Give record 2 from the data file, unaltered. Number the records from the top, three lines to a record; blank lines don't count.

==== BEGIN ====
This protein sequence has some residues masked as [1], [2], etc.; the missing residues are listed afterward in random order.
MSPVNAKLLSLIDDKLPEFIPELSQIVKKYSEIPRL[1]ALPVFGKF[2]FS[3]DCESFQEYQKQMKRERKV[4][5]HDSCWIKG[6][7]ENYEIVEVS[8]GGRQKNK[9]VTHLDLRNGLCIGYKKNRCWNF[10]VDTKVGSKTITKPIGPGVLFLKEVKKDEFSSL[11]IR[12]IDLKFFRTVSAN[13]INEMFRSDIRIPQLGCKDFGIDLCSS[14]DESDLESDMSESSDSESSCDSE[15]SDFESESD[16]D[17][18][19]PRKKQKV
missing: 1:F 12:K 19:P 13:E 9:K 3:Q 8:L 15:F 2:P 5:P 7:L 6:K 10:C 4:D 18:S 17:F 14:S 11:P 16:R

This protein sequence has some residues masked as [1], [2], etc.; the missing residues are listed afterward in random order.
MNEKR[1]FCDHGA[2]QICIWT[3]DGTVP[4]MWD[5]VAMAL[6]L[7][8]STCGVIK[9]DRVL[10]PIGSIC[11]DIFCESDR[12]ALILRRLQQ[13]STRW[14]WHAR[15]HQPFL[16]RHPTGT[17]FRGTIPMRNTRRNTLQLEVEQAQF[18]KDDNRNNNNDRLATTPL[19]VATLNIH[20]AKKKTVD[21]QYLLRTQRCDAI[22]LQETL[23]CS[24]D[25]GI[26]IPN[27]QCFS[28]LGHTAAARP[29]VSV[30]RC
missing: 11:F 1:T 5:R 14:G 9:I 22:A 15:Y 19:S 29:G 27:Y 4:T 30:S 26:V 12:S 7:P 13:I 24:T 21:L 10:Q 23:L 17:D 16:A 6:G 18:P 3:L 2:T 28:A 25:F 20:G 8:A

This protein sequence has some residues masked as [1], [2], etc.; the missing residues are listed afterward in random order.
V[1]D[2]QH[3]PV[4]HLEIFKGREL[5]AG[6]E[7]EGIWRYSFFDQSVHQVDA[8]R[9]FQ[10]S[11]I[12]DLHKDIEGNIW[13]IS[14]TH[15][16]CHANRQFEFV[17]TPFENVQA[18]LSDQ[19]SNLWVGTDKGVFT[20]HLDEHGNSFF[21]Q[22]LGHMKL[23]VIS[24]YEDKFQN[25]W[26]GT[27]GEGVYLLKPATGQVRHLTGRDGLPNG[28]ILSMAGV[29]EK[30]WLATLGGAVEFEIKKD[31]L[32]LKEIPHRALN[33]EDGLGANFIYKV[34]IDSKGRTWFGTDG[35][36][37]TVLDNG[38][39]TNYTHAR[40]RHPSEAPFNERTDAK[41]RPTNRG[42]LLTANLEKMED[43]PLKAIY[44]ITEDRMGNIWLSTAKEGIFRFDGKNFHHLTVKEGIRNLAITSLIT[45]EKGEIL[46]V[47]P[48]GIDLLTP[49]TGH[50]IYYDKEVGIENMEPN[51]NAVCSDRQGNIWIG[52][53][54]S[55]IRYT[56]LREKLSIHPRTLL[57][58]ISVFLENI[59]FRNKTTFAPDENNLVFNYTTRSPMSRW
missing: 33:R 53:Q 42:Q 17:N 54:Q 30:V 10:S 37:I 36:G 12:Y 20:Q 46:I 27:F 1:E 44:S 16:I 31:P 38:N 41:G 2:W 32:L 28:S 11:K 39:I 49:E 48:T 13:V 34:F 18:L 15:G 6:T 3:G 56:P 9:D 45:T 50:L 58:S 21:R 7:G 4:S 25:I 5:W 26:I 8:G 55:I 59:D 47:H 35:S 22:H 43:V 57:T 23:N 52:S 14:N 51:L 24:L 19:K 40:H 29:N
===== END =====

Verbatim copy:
This protein sequence has some residues masked as [1], [2], etc.; the missing residues are listed afterward in random order.
MNEKR[1]FCDHGA[2]QICIWT[3]DGTVP[4]MWD[5]VAMAL[6]L[7][8]STCGVIK[9]DRVL[10]PIGSIC[11]DIFCESDR[12]ALILRRLQQ[13]STRW[14]WHAR[15]HQPFL[16]RHPTGT[17]FRGTIPMRNTRRNTLQLEVEQAQF[18]KDDNRNNNNDRLATTPL[19]VATLNIH[20]AKKKTVD[21]QYLLRTQRCDAI[22]LQETL[23]CS[24]D[25]GI[26]IPN[27]QCFS[28]LGHTAAARP[29]VSV[30]RC
missing: 11:F 1:T 5:R 14:G 9:I 22:A 15:Y 19:S 29:G 27:Y 4:T 30:S 26:V 12:S 7:P 13:I 24:T 21:L 10:Q 23:L 17:D 16:A 6:G 18:P 3:L 2:T 28:A 25:F 20:G 8:A